Libresse MY launches an advertising campaign inspired by the vulva after the backlash of a religious organization

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Feminine hygiene brand Libresse withdrew an advertising campaign from various channels explaining that it was not the brand’s intention to offend any woman or the community. said in a Facebook post that he has always stood up for all women and that his intention is to encourage all women to embrace their femininity and their full potential.

“Thank you very much for your valuable feedback. We understand your concerns and have removed special ad from various advertising channels. As an inclusive brand, we value every voice, we actively engage with community members who have expressed their points. of view and shared their advice with us. We listen and we care, “said the brand.

The campaign in question was its recent V-Kebaya Limited Edition range which brought V-Zone’s confidence and femininity to life with a modern take on Nyonya kebaya floral designs. Produced in collaboration with the design agency Muma Malaysia, the brand has reinvented the Nyonya kebaya chrysanthemum and peony patterns with the vulva as the heart of the floral embroidery. Aiming to normalize the taboos of the V-Zone, the brand wanted to convey the message to women that they should be proud and confident in their own skin, whatever their shape, size or cultural diversity.

Libresse released the statement after the religious non-profit organization YADIM Muslim Women’s Council (MAYA) called out the brand for abusing the image of a woman’s private part on an advertising design for its sanitary products, calling it “dishonor for women”.

“To promote it widely as a motif on your sanitary napkin packaging, a design on our national kebaya heritage in your V-Kebaya campaign, and as origami in your Know Your V campaign are also seen as exploitation of the bodies of women in the publicity, ”said MAYA President Safinar Salleh.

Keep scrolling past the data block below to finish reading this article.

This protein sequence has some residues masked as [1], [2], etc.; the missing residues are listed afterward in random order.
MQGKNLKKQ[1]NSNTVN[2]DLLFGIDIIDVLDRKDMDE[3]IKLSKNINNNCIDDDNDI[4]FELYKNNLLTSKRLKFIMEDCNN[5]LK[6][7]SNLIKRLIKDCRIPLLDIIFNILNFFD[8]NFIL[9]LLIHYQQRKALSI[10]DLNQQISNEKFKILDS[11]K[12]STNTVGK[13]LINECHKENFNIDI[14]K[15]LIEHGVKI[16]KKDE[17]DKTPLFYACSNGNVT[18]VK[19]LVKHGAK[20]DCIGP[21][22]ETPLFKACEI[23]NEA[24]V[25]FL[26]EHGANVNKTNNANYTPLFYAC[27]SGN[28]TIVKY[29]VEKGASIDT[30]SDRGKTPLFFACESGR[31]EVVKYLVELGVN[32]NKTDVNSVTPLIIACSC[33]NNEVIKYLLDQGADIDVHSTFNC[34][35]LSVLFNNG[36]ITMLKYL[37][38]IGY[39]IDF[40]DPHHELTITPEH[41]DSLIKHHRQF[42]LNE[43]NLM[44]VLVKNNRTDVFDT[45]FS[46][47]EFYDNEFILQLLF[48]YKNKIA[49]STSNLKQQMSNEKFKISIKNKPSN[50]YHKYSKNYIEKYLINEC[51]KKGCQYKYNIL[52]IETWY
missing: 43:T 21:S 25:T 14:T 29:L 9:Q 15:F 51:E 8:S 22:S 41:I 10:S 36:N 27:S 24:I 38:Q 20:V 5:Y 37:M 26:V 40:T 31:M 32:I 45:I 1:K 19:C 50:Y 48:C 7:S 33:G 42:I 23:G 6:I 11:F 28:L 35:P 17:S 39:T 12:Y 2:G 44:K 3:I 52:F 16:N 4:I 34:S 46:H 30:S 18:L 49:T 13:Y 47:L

She added that the campaign “clearly undermines the dignity of women and violates standards of decency in Malaysian society”. “Openly displaying the vulva pattern on clothing, packaging, bags, origami and other items is not acceptable in our culture nor permitted according to our religious values,” Safinar said.

She added that the Know Your V campaign to raise awareness about menstruation pays unnecessary attention to private parts of the body and distracts attention from the scientific explanation that the menstrual process is rather related to the uterus. “Therefore, we urge Libresse Malaysia to immediately withdraw this promotion from all press, digital and social channels,” Safinar said.

Libresse also received backlash from another nonprofit named Wardah Media, which asked why women’s private parts should be openly shown and that it was unreasonable for the brand to turn the private part into something. that would attract buyers.

Wardah Media also referred to the brand as “promoting porn”. “Can you imagine what a man’s imagination would be like when he saw the pattern on the flowers? Apart from that, it is also an insult to Malaysian women because they use the flower pattern on the face. national dress – the kebaya, “Wardah Media said. He also called for a boycott of Libresse and urged the brand to stop advertising, adding that it is discrimination against women. A + M has contacted Libresse and Muma Malaysia for comment.

Libresse’s Facebook post has had 478 reactions, 239 comments and 86 shares at the time of writing. Several consumers have expressed support for Libresse’s V-Kebaya Limited Edition line campaign and some have said they like the creative execution. Some also praised Libresse for constantly pushing the limits and being creative. Other netizens also thanked Libresse for taking consumer feedback into account, while a few said it was a shame the brand had to adhere to a patriarchal narrative. Netizens also took to Twitter to show their support.

This is not the first time that the brand has pushed the boundaries in its campaigns. Libresse believes that girls are not born ashamed of their bodies and intimate areas, but rather internalize societal taboos that limit their self-confidence as they age. In June of this year, he worked with Muma to create the Stationer-V Box, a stationery rack designed to move emergency pads out of bottom drawers and onto desks. The box has a main compartment for office stationery and a lower compartment where emergency stamps can be safely stored. In a menstrual emergency, a pen can be removed from a pen hole that locks the tampon compartment.

Three years ago, the brand covered the other side of the coin by educating men in its “Men-struation” campaign, which sought to reframe what periods are in men’s minds to improve understanding between women and men. men in their lives, creating a stronger affinity for Libresse in their target audience.

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